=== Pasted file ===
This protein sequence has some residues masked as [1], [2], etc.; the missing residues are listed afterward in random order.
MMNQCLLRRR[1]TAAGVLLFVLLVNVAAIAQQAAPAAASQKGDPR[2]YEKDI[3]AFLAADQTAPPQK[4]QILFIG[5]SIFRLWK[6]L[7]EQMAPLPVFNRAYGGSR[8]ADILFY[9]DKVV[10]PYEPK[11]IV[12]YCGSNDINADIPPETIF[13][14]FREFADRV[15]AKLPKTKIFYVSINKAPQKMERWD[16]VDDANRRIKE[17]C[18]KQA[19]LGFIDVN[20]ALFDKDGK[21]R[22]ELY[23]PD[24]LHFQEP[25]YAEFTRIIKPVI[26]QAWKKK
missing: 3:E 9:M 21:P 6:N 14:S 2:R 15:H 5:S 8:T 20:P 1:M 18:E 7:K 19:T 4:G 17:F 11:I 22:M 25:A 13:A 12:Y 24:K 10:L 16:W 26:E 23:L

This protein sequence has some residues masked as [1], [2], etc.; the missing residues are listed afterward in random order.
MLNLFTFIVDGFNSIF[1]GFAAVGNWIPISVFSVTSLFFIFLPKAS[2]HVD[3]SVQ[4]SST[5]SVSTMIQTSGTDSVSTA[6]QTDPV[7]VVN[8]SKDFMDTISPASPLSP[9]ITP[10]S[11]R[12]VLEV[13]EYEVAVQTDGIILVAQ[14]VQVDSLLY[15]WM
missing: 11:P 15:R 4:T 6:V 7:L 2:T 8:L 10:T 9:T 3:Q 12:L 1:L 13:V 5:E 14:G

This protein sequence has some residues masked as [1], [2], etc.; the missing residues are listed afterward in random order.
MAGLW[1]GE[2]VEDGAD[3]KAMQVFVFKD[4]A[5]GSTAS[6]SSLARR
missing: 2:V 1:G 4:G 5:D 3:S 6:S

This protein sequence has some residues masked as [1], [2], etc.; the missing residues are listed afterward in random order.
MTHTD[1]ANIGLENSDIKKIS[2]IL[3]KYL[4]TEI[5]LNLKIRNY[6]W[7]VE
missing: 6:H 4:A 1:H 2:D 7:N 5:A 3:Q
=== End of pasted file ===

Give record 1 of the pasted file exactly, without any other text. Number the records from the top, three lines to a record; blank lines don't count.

This protein sequence has some residues masked as [1], [2], etc.; the missing residues are listed afterward in random order.
MMNQCLLRRR[1]TAAGVLLFVLLVNVAAIAQQAAPAAASQKGDPR[2]YEKDI[3]AFLAADQTAPPQK[4]QILFIG[5]SIFRLWK[6]L[7]EQMAPLPVFNRAYGGSR[8]ADILFY[9]DKVV[10]PYEPK[11]IV[12]YCGSNDINADIPPETIF[13][14]FREFADRV[15]AKLPKTKIFYVSINKAPQKMERWD[16]VDDANRRIKE[17]C[18]KQA[19]LGFIDVN[20]ALFDKDGK[21]R[22]ELY[23]PD[24]LHFQEP[25]YAEFTRIIKPVI[26]QAWKKK
missing: 3:E 9:M 21:P 6:N 14:S 2:R 15:H 5:S 8:T 20:P 1:M 18:E 7:K 19:T 4:G 17:F 11:I 22:M 25:A 13:A 12:Y 24:K 10:L 16:W 26:E 23:L